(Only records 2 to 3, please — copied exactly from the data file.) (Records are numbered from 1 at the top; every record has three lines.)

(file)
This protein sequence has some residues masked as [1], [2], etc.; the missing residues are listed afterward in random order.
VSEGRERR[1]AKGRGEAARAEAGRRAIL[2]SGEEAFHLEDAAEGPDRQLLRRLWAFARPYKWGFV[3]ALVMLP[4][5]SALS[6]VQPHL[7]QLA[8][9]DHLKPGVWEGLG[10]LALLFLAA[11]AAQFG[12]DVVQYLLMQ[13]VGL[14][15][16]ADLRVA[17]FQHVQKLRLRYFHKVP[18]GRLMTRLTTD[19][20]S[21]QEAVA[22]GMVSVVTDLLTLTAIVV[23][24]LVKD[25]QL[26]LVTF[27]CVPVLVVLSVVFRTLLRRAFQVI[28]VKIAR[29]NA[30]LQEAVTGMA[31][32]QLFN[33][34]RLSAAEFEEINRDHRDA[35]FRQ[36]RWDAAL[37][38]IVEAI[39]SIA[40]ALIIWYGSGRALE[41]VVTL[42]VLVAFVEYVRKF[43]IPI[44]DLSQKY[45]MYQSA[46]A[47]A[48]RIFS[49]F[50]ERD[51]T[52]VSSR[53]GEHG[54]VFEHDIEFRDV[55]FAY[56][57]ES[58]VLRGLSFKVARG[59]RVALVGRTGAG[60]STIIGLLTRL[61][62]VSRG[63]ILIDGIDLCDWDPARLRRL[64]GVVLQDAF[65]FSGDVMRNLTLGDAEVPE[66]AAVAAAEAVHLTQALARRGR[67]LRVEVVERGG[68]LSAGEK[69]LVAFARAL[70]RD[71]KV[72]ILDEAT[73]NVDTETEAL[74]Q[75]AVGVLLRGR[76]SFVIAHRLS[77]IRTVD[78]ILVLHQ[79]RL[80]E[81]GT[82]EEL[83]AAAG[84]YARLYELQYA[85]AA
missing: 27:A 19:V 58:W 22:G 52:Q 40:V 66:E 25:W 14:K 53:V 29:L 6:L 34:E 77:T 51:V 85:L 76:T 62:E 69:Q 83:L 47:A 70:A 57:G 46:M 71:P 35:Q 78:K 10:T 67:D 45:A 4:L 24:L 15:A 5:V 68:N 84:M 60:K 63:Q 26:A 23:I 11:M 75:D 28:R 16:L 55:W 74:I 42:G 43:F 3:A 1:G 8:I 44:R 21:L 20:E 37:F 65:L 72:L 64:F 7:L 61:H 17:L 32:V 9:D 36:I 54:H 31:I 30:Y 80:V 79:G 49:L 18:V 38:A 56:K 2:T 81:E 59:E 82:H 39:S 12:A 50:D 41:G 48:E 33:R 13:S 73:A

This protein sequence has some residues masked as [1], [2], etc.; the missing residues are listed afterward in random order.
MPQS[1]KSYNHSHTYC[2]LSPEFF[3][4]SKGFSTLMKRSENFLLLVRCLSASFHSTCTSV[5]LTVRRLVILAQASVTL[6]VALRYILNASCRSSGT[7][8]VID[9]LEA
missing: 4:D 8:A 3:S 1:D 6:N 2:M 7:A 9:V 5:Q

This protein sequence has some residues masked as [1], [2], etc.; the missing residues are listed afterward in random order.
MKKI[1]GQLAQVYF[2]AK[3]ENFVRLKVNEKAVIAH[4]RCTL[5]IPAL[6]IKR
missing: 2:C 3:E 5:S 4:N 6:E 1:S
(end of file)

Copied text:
This protein sequence has some residues masked as [1], [2], etc.; the missing residues are listed afterward in random order.
MPQS[1]KSYNHSHTYC[2]LSPEFF[3][4]SKGFSTLMKRSENFLLLVRCLSASFHSTCTSV[5]LTVRRLVILAQASVTL[6]VALRYILNASCRSSGT[7][8]VID[9]LEA
missing: 4:D 8:A 3:S 1:D 6:N 2:M 7:A 9:V 5:Q

This protein sequence has some residues masked as [1], [2], etc.; the missing residues are listed afterward in random order.
MKKI[1]GQLAQVYF[2]AK[3]ENFVRLKVNEKAVIAH[4]RCTL[5]IPAL[6]IKR
missing: 2:C 3:E 5:S 4:N 6:E 1:S